Monday, 24 September 2012

Bureaucracy/Civil Service in Indian History

Extract from ARCII, Report 10, "Refurbishing of Personnel Administration in India",Preface.

Mauryan Period
Kautilya’s Arthasastra stipulates seven basic elements of the administrative apparatus. These elements are embodied in the doctrine of the Prakrits. They are: Swamin (the ruler), Amatya (the bureaucracy), Janapada (territory), Durga (the fortified capital), Kosa (the treasury), Danda (the army), and Mitra (the ally). According to Arthasastra, the higher bureaucracy consisted of the mantrins and the amatyas. While the mantrins were the highest advisors to the King, the amatyas were the civil servants. There were three kinds of amatyas: the highest, the intermediate and the lowest, based on the qualifications possessed by the
civil servants. The key civil servant was the samahartr, who prepared the annual budget, kept accounts and fixed the revenue to be collected. The other key civil servant was the samnidhatr who kept records of the body of taxes realised and was in charge of the stores.

Medieval Period
A new stage in the evolution of the administrative order came at the time of Delhi Sultanate. The Sultanate was initially a classical conquest state and it was necessary for the rulers to establish and consolidate their authority and control over the newly conquered territories. This was done by assigning land on a temporary basis to the followers, who became the civil servants, while, at the same time, by transferring the holders of these assignments as frequently as possible to establish control over them. Such a system – the system of simultaneously appropriating a sizeable part of the social surplus and distributing it to the members of the ruling elite – so successfully introduced by the Delhi Sultanate – was adopted by contemporary states outside the Sultanate such as in Orissa and Vijayanagara.

This system was responsible for bringing about a new conception of civil service which, through radically different from the Mauryan practice defined, in general, the structure and role of public bureaucracies in later years. The Mughal bureaucracy, for example, was based on the mansabdari system. Every mansabdar was invested with a mansab (a rank or a command) which determined his position in the Mughal bureaucracy. The mansabdari system was essentially a pool of civil servants available for civil or military deployment. The
mansabdari system, as it finally evolved, became a combination of the higher civil service, the peerage and the army, all rolled into an omnibus civil service organisation.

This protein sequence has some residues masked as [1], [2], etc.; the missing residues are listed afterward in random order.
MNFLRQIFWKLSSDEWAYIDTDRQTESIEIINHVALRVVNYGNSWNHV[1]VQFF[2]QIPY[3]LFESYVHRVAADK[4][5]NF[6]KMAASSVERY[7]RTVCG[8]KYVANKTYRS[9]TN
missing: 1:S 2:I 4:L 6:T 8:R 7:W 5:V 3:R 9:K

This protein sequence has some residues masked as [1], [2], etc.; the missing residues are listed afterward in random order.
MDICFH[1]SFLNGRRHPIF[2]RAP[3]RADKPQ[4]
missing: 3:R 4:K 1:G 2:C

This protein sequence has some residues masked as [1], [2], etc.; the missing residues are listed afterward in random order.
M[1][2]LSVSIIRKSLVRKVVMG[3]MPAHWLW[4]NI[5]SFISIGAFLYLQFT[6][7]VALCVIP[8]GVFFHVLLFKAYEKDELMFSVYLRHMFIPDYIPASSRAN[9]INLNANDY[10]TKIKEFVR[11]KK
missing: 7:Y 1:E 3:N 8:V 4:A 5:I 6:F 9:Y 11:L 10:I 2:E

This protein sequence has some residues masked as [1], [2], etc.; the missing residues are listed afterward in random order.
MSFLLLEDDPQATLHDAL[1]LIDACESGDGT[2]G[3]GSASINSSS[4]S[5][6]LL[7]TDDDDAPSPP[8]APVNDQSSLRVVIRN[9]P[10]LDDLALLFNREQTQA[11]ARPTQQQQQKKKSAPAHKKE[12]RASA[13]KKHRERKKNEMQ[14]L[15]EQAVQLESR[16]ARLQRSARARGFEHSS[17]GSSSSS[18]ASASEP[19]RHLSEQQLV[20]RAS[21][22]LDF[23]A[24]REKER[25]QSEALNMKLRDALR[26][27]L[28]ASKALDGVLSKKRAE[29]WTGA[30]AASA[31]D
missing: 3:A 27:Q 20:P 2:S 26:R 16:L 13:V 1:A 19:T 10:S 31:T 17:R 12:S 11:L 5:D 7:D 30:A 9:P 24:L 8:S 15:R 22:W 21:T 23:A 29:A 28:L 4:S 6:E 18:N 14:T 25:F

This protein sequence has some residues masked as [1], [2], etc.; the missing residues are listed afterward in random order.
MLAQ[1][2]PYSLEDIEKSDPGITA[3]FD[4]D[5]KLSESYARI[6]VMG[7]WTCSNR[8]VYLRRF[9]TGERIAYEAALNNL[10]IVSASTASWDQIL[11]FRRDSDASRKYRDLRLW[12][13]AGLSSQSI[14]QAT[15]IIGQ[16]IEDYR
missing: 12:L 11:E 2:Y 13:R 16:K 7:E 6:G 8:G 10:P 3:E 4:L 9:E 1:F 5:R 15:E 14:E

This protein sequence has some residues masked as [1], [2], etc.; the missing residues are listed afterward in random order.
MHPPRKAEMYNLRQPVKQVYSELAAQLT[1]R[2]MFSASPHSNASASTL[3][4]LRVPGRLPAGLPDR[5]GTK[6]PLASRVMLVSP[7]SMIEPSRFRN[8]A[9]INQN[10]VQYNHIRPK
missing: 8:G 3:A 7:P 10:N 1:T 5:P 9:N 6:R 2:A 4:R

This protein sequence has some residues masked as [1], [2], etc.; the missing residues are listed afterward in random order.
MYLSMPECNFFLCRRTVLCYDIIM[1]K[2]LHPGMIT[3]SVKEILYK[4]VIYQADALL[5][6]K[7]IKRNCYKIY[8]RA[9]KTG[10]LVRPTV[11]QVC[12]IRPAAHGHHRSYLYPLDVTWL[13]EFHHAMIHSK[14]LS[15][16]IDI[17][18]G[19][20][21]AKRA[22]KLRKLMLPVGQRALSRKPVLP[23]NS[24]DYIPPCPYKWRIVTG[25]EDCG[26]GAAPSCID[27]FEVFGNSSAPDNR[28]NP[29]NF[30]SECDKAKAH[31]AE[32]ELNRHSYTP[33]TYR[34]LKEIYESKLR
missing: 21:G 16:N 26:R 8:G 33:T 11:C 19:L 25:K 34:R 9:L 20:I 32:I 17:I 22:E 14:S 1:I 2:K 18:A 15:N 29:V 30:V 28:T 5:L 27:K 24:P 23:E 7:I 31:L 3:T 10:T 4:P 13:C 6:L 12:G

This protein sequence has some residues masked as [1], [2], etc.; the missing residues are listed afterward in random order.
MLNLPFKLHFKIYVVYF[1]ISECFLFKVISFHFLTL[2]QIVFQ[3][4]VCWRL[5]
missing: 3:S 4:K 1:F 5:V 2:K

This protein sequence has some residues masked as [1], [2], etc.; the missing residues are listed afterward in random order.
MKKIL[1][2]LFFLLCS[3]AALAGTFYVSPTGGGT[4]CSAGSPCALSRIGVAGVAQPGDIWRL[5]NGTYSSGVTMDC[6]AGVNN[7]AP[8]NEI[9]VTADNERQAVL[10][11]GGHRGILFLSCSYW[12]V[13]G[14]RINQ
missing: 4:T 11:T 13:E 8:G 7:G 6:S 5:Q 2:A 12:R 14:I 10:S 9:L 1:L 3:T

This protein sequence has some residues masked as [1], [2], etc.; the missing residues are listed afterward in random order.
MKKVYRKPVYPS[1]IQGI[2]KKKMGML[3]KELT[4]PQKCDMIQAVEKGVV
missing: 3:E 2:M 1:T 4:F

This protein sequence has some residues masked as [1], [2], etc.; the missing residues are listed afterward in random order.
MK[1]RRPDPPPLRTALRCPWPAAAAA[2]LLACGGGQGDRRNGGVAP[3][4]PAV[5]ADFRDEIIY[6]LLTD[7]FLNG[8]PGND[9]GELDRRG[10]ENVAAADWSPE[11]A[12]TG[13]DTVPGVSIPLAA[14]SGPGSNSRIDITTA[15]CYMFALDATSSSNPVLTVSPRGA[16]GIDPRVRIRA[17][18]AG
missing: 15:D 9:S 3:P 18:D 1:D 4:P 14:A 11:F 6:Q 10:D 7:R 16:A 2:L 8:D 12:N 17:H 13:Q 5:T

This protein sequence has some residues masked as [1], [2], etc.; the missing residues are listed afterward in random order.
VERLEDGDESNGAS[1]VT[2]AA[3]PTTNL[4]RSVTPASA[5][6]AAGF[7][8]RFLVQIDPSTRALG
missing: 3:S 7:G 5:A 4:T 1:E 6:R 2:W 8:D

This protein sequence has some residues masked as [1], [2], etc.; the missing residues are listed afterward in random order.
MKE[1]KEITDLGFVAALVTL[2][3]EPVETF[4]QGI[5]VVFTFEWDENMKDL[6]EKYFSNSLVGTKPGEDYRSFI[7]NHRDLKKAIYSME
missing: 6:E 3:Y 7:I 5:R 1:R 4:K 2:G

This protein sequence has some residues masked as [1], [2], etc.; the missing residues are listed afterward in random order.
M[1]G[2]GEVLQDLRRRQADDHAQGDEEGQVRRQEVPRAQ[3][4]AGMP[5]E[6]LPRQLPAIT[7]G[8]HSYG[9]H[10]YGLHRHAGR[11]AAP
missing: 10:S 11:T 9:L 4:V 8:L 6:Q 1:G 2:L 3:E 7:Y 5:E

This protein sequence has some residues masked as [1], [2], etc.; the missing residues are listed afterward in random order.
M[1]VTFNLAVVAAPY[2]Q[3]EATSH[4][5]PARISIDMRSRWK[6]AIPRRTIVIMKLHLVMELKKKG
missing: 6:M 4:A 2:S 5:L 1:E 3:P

Colonial Period
The civil service system in India during the British times was based essentially on the Mughal system, albeit with certain refinements. But the big changes came with the implementation of Macaulay’s Report. The Macaulay Report recommended that only the best and brightest would do for the Indian Civil Service.

The ICS was the instrument of the imperial power, and the leaders of the Indian National Congress had made it clear during their struggle for independence that they wanted to abolish the ICS and all it stood for. Jawaharlal Nehru was ‘quite sure’ in 1934 that ‘no new order can be built in India so long as the spirit of the
Indian Civil Service pervades our administration and our public services’, it being therefore ‘essential that the ICS and similar services must disappear completely’.

Independent India
Yet in the years afterwards the ICS tradition not only survived, it prospered. In the spring of 1964, Nehru was asked at a private meeting by some friends what he considered to be his greatest failure as India’s first Prime Minister. He reportedly replied, ‘I could not change the administration, it is still a colonial administration’. Nehru then went on to elaborate his belief that the continuation of that colonial administration ‘was one of the main causes of India’s inability to solve the problem of poverty’.

Prime Minister Indira Gandhi was even more critical. In March 1966, she said, “what India needed today,
was a ‘revolution in the administrative system’ without which no enduring change could be brought about in any field”.

It is ironical that there has been no sincere attempt to restructure the civil service although more than six hundred committees and commissions have looked into different aspects of public administration in the country. Rather, the Indian reform effort has been unfailingly conservative, with limited impact. Civil 
service reform in India has neither enhanced the efficiency nor the accountability of the civil service in any meaningful manner. As S.R.Maheshwari commented, India’s efforts at reform have amounted to ‘correction slips to the inherited administrative system’. Maheshwari was being charitable. The Indian civil service reform efforts were not even correction slips – they were more in the nature of endorsement slips.

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